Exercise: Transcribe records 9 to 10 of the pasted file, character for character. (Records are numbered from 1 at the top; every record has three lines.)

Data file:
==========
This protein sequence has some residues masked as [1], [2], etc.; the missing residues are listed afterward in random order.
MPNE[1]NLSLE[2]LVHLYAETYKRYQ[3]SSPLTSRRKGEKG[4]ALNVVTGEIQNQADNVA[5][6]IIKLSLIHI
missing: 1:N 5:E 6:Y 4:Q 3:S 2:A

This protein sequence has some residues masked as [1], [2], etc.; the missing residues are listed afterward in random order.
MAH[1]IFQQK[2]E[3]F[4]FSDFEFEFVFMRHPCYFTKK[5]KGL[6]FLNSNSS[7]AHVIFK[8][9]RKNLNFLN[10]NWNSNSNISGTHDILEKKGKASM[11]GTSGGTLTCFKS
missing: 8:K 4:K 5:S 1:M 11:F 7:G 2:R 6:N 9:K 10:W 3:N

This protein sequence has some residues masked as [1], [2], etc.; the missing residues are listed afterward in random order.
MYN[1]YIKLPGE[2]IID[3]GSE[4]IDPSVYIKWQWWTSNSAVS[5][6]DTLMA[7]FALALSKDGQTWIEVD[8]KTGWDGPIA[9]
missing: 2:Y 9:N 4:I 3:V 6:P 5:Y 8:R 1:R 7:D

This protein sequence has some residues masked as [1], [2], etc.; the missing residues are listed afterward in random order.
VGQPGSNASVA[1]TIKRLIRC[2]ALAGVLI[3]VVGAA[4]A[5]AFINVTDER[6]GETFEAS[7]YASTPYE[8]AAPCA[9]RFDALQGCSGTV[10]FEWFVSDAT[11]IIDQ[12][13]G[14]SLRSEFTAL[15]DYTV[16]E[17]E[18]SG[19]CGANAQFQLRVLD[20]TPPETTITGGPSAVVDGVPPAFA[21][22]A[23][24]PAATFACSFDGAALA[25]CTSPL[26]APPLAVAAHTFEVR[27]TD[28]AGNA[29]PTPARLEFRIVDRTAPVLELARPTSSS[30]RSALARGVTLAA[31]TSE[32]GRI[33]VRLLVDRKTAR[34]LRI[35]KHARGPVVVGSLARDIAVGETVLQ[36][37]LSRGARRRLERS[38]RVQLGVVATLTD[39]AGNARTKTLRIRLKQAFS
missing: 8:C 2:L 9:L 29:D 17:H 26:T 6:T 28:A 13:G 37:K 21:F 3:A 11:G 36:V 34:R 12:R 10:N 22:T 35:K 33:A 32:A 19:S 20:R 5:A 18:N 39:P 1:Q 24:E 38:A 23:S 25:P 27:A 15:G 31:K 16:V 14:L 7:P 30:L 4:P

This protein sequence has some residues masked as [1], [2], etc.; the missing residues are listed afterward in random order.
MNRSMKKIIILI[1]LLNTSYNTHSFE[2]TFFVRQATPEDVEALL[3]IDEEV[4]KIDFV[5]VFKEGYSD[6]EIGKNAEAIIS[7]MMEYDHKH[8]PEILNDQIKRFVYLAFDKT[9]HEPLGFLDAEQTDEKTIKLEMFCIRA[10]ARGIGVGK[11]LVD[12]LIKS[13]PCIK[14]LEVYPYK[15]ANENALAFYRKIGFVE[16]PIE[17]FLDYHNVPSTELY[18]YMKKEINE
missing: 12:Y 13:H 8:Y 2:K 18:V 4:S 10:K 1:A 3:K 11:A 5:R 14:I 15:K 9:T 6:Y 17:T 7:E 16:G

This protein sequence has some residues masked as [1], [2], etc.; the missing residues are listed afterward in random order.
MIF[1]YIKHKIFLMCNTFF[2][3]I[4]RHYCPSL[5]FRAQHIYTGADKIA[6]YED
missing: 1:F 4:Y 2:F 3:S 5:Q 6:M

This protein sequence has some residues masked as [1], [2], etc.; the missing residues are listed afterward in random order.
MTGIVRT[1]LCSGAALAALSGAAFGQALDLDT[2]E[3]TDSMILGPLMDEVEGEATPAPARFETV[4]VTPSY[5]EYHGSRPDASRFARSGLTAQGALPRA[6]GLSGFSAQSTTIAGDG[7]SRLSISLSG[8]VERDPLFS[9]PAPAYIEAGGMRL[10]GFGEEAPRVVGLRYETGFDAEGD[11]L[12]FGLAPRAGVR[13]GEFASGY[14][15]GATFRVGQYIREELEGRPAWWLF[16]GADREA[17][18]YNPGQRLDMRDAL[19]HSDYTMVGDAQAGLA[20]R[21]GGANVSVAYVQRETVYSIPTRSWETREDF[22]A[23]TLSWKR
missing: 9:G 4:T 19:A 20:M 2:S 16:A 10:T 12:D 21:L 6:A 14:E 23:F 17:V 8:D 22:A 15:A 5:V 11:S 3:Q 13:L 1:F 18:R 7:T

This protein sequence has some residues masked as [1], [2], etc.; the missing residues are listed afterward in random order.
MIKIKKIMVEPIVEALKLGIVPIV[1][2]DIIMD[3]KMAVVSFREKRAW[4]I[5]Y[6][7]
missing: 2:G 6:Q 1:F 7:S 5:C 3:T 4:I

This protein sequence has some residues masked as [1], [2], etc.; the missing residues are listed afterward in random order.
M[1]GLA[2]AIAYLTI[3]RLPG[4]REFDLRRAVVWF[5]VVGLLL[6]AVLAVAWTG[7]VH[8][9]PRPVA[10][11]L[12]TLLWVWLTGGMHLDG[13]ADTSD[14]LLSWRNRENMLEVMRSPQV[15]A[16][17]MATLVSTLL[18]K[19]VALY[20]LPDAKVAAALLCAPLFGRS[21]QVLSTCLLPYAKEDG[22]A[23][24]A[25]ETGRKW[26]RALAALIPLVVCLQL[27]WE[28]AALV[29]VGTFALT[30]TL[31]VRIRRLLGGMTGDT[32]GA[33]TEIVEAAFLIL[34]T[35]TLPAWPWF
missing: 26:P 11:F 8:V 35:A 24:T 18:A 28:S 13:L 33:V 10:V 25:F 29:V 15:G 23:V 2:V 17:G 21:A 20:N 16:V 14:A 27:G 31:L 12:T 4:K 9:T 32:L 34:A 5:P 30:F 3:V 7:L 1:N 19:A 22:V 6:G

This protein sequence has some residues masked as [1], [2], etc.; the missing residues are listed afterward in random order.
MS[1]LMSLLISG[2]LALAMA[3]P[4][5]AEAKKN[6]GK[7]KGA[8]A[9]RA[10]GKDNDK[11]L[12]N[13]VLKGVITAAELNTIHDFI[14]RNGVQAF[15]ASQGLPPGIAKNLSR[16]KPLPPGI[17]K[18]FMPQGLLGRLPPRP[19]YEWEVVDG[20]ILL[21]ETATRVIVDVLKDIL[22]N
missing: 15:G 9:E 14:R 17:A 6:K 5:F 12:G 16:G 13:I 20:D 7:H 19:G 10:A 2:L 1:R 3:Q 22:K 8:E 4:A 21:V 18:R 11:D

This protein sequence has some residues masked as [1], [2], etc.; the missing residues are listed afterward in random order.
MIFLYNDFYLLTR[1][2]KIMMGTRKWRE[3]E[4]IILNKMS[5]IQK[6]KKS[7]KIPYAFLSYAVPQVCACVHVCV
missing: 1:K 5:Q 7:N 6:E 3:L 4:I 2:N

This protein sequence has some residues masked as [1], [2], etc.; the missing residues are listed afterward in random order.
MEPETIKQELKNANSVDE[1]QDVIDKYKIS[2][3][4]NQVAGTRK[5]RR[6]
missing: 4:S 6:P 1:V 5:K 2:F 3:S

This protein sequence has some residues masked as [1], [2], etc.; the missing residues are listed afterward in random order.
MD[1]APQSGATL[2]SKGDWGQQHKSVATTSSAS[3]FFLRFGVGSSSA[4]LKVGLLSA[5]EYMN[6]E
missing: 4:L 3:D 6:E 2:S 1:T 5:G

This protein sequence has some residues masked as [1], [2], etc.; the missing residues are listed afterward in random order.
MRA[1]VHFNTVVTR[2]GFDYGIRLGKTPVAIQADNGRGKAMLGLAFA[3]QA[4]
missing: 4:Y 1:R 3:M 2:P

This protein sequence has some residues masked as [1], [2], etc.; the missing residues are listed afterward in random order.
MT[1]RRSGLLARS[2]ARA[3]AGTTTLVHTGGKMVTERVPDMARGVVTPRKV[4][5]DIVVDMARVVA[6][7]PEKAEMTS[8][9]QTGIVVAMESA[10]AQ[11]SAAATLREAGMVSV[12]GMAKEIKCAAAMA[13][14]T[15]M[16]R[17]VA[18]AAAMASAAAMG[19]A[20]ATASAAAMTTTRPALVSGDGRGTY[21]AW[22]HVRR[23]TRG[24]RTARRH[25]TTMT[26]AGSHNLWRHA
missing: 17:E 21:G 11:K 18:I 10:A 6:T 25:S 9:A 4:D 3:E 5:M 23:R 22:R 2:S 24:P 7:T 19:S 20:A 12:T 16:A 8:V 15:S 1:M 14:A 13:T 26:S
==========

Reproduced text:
This protein sequence has some residues masked as [1], [2], etc.; the missing residues are listed afterward in random order.
M[1]GLA[2]AIAYLTI[3]RLPG[4]REFDLRRAVVWF[5]VVGLLL[6]AVLAVAWTG[7]VH[8][9]PRPVA[10][11]L[12]TLLWVWLTGGMHLDG[13]ADTSD[14]LLSWRNRENMLEVMRSPQV[15]A[16][17]MATLVSTLL[18]K[19]VALY[20]LPDAKVAAALLCAPLFGRS[21]QVLSTCLLPYAKEDG[22]A[23][24]A[25]ETGRKW[26]RALAALIPLVVCLQL[27]WE[28]AALV[29]VGTFALT[30]TL[31]VRIRRLLGGMTGDT[32]GA[33]TEIVEAAFLIL[34]T[35]TLPAWPWF
missing: 26:P 11:F 8:V 35:A 24:T 18:A 28:S 13:L 33:V 10:V 25:F 29:V 15:G 23:V 2:V 17:G 21:A 20:N 16:V 14:A 27:G 31:L 12:T 4:K 9:T 32:L 34:A 5:P 30:F 3:V 7:L 1:N 19:A 22:V 6:G

This protein sequence has some residues masked as [1], [2], etc.; the missing residues are listed afterward in random order.
MS[1]LMSLLISG[2]LALAMA[3]P[4][5]AEAKKN[6]GK[7]KGA[8]A[9]RA[10]GKDNDK[11]L[12]N[13]VLKGVITAAELNTIHDFI[14]RNGVQAF[15]ASQGLPPGIAKNLSR[16]KPLPPGI[17]K[18]FMPQGLLGRLPPRP[19]YEWEVVDG[20]ILL[21]ETATRVIVDVLKDIL[22]N
missing: 15:G 9:E 14:R 17:A 6:K 5:F 12:G 16:G 13:I 20:D 7:H 19:G 10:A 2:L 1:R 3:Q 22:K 8:E 4:A 21:V 18:R 11:D